Although several organizations filed briefs in favor of the bloggers, only a few supported Apple. Interestingly, this included one of our favorite drug companies here at The Scientific Activist, Genentech.

Although the results of this decision only officially apply to California, it should be relevant to the rest of the nation, as journalists in general find themselves in an environment increasingly hostile to confidentiality. This includes a recent statement by Attorney General Alberto Gonzales that journalists can now be prosecuted for releasing classified information. Regardless, the current decision was decided correctly and is a major victory for bloggers in general.

May 26, 2006

Oxford University Granted New Injunction Against Animal Rights Protesters

The following is a copy of a press release published by the University of Oxford detailing the new injunction it was granted today against animal rights protesters. With the exception of the fifty-person limit on protests, which seems rather extreme, I think the terms of the injunction are reasonable and justified given the tactics of these organizations.

The University of Oxford has been granted a new injunction by the High Court to protect staff, current and former students, and all contractors working for the collegiate University from intimidation, harassment, and potential violence from animal rights activists.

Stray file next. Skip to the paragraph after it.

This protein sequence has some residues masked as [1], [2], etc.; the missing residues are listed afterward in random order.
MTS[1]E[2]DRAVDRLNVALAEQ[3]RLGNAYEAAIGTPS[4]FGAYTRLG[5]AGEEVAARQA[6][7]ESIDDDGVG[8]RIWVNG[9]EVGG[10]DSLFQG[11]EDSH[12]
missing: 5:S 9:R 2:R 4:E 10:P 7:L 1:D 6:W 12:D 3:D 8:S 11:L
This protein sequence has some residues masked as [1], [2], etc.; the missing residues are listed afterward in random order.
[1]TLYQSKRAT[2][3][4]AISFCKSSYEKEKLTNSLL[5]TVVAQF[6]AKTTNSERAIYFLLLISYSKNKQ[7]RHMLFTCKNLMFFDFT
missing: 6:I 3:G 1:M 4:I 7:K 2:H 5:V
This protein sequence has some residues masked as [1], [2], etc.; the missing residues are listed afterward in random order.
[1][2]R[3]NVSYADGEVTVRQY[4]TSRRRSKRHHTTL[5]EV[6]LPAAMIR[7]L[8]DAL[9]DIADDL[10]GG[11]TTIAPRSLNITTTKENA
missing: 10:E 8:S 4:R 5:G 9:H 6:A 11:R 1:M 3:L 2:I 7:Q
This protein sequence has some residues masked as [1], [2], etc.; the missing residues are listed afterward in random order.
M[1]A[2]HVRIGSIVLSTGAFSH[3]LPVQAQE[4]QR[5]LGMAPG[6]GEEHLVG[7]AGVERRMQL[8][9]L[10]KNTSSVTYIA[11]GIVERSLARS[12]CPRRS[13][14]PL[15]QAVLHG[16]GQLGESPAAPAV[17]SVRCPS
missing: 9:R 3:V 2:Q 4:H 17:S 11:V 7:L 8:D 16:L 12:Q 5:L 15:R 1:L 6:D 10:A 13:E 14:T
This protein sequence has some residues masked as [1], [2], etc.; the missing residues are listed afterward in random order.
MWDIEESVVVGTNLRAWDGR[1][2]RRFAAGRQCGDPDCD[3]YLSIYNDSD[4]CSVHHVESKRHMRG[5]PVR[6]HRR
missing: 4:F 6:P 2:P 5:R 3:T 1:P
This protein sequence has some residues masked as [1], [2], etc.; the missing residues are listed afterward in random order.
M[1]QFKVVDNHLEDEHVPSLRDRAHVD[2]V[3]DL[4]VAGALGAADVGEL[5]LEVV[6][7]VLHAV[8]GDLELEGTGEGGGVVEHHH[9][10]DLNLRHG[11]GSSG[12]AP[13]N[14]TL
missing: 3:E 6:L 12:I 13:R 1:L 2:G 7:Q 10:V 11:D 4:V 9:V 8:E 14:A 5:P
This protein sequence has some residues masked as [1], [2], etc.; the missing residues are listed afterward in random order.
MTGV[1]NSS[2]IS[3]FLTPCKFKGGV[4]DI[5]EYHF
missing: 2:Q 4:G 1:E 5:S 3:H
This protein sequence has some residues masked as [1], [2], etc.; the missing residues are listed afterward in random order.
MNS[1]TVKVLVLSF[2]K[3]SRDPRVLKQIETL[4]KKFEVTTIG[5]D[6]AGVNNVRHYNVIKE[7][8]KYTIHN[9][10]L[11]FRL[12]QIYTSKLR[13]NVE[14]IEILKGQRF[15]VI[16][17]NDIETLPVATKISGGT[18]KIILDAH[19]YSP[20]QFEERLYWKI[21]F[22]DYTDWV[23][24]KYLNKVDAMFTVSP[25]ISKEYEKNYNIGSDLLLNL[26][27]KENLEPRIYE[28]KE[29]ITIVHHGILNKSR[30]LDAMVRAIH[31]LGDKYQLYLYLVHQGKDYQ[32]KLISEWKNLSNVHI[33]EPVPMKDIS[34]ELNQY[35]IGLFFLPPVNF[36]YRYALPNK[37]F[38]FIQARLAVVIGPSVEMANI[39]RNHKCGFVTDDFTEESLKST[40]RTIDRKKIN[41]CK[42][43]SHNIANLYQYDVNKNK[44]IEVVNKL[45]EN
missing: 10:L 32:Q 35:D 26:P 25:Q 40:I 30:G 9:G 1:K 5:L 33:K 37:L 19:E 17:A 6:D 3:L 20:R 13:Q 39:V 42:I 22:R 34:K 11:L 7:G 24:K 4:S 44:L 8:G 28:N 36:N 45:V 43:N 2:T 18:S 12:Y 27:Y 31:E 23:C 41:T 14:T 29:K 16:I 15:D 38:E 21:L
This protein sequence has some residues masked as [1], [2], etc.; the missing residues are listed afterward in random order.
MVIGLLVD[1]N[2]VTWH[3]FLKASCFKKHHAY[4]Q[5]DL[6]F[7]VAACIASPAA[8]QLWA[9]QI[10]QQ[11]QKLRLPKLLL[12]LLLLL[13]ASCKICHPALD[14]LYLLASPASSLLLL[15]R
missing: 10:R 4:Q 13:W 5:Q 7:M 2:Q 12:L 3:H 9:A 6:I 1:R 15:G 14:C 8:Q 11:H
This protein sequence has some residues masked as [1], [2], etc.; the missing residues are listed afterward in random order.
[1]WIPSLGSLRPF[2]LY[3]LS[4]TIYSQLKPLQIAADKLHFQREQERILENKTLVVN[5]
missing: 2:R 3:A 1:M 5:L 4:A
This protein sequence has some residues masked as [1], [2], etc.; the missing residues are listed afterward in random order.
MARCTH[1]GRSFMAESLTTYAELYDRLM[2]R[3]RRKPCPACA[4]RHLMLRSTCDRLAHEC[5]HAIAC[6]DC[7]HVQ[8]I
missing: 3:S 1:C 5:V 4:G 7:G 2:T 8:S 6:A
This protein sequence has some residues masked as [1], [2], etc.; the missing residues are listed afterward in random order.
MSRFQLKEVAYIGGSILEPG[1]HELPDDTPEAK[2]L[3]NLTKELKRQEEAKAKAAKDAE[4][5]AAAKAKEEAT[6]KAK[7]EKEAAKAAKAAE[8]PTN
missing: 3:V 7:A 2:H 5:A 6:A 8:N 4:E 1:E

The order, which was made by Mr Justice Holland on Friday 26 May 2006 and replaces earlier rulings obtained by the University, has extended the groups of people given legal protection. The latest judgement has added all contractors who supply any goods or services to the collegiate University as a new category of ‘protected persons’. Previously staff, students, alumni and contractors working on the biomedical research building were covered.

The 'exclusion zone' - the area where protesters are prohibited from entering except to attend Thursday or other permitted demonstrations – has also been increased by the High Court. The area has now been extended further along South Parks Road to St Cross Road and further down Mansfield Road. The court has also recognised the disruption and distress caused by protesters using megaphones, klaxons, sirens, drums, whistles and other noise amplification devices within the exclusion zone. Restrictions have now been placed on the use of such devices by animal rights protesters. Mr Justice Holland’s ruling banned all noise amplification devices within the exclusion zone, along Mansfield Road and along St Cross Road. The order continues to provide those opposed to the building of the new biomedical research facility with the opportunity to hold weekly demonstrations close to the site every Thursday. Protesters will still be able to organise larger, national demonstrations in the city at other times with the appropriate authority from the police.

Dr Julie Maxton, Registrar of the University of Oxford, said: ‘Today’s judgement represents a significant advance for the cause of legitimate and essential scientific research at Oxford University. We all have the right to work and study in a safe and peaceful environment, free from threat, intimidation and disruption. That right is what the court has acknowledged today.